The Fresh Loaf

News & Information for Amateur Bakers and Artisan Bread Enthusiasts

Home-milled flour for quick breads

MontBaybaker's picture

Home-milled flour for quick breads

I've done some milling for yeast breads.  None yet for quick breads, but would like to start.  Mostly quick loaves/muffins, waffles/pancakes, cookies, biscuits, and the occasional pie or cake.  I'm about to get soft white or red wheat. 

Not interested in going gluten-free, but do you have a suggested blend of soft wheat and other grains quick breads?  Wheat is fine, but I'd like to maybe combine a few for various textures & flavors.   Becker's Flour Book gives pretty good guidelines on uses of grains, but her recipes measures only by cup/ml.  Thanks to TFL I always convert to weight:  takes longer but results are better.  Per the KAF Ingredient guide, various flours can have weight differences of 1 oz. or more per cup.  If I combine 2-4 grains and they're not close, how crazy to I have to get calculating for recipes to work?  Other than newer recipes which often have weight & volume, I'd be converting favorites from 3+ decades of cookbook collecting.

Thanks for the feedback! 

David R's picture
David R

If you mean how to measure a combined flour, just weigh it as is - then after baking it once or twice by weight, mark any needed adjustments onto your recipe.

Justanoldguy's picture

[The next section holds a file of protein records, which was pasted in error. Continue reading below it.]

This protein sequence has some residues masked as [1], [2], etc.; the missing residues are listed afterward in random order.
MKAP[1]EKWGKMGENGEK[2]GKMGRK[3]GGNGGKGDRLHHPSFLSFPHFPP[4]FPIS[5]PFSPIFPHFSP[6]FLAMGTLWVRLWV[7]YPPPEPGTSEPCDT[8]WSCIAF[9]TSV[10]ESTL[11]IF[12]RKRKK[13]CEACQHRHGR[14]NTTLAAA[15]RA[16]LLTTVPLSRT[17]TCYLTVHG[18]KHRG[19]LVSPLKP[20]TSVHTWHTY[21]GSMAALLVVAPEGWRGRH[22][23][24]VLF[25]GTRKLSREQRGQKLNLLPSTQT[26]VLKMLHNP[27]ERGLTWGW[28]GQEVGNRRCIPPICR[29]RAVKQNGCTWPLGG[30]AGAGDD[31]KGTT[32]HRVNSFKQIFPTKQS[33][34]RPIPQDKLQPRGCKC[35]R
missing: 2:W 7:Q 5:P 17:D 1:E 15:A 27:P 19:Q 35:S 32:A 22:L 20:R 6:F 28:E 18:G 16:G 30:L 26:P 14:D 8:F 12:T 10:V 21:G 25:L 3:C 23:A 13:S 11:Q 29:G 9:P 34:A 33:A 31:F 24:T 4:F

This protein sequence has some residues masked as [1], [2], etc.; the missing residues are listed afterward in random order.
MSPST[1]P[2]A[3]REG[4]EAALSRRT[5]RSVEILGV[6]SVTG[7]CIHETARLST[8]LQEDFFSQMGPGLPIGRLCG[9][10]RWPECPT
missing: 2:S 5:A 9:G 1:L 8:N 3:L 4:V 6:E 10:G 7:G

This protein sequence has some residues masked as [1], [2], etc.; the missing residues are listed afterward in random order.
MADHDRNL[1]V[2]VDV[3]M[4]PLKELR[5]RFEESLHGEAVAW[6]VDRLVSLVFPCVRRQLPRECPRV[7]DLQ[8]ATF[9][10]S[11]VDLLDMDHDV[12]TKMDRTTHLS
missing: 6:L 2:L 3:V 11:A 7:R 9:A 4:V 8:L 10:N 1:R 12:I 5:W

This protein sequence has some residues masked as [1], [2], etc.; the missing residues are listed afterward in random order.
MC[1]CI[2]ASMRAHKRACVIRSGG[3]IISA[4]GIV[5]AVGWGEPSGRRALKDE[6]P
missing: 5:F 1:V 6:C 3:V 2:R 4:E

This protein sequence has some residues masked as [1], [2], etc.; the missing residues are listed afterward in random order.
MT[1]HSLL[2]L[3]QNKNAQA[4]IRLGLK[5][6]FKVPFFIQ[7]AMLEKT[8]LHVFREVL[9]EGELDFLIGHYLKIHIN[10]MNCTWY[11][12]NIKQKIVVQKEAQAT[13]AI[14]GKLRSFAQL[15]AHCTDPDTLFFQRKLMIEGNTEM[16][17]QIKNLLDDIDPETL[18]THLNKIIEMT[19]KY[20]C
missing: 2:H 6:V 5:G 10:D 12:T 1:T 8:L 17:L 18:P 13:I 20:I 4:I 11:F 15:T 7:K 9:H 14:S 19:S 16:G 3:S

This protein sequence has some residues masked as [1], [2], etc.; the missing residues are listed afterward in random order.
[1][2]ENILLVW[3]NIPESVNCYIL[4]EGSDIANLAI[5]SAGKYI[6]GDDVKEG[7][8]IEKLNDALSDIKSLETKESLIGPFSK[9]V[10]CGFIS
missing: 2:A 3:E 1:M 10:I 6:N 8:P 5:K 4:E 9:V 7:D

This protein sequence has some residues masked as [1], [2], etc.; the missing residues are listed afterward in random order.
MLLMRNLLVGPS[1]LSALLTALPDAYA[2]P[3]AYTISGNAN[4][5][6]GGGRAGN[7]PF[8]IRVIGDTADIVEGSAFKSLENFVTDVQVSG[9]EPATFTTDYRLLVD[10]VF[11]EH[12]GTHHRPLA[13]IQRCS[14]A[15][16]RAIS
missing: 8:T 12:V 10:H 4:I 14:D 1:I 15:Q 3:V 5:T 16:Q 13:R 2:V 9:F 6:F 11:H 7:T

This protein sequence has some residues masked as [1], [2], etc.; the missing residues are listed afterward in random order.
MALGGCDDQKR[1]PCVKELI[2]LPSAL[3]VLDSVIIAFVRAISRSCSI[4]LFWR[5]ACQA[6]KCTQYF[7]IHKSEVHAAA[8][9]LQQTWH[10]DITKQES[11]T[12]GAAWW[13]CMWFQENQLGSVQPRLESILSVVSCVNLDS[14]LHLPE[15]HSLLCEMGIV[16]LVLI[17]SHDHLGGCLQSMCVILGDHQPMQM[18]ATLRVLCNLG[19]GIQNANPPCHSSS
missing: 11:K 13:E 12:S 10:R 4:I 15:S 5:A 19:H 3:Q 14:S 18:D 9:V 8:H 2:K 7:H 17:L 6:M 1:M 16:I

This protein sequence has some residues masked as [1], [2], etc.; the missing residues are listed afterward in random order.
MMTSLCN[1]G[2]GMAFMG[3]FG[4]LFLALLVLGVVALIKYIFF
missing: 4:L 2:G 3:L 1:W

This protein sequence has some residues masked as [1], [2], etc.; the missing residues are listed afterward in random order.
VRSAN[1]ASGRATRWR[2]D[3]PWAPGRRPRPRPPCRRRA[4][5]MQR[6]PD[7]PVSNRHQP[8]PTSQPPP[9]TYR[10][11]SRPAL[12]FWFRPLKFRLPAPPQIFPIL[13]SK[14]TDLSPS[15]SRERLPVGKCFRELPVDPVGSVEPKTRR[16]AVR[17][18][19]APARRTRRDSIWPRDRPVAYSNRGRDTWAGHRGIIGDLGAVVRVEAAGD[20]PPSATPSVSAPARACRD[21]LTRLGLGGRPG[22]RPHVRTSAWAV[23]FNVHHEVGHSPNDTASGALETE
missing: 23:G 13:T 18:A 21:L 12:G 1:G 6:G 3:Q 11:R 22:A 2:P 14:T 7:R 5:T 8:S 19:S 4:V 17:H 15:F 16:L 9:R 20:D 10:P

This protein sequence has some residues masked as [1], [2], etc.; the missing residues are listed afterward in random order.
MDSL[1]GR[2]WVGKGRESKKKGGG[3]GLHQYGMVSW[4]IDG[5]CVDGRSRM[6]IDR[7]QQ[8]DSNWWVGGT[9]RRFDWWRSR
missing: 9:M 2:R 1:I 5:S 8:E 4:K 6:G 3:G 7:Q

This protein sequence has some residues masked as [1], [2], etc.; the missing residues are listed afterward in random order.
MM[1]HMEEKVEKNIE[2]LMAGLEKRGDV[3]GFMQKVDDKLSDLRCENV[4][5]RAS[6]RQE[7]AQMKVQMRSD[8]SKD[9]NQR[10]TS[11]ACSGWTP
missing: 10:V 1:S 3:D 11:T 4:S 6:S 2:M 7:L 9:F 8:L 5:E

I don't know if this will help but Erin Alderson's book, The Homemade Flour Cookbook, has volumetric measures converted to grams for a huge range of grains. They are included the bottom of the page that describes the grain at the start of the section that has recipes using the grain. For example:

1 cup of durum wheat berries = 180g

1cup of durum wheat flour = 120g

1 cup (180g) of durum wheat berries = 1 1/2 cups (180g) durum flour

I really can't testify to the accuracy of her measurements. After all different lots of the same wheat with different moisture contents would exhibit some variation in weight. But it's 'close enough for government work' as we say up here in the mountains. So if a recipe called for 2 1/2 cups of durum flour you could multiply 120g by 2.5 and get 300g. Fractions of a cup would require using decimal equivalents - 1/3 cup would be 0.33 x 120g = 39.6g. I'd say 40g is close enough for government work. Hope this helps.

MontBaybaker's picture

Thanks!  I wasn't aware of her book, or the calculation.  I'm getting used to baking with a calculator.  I often increase by strange percentages to fit various bannetons.  I thought my better half & I were the only ones who say "close enough for government work"!  Don't know where we learned it (we're 60).  

clazar123's picture

Seems to me that you are asking 2 questions:

1. Any recommendations on the ratio of soft wheat flour to regular or whole grain flour when using for a quick bread recipe?

Soft flour is really designed for cakes and tea (or quick) breads. The AP flour was designed as a compromise in order to bake reasonably tender cakes and reasonably structured bread using a single flour. It's not really great for either one but adequate for most. The gluten content is why most muffin and cake recipes say to stir only until flour mixed. Any extra will really activate the gluten and make the product tougher/chewier.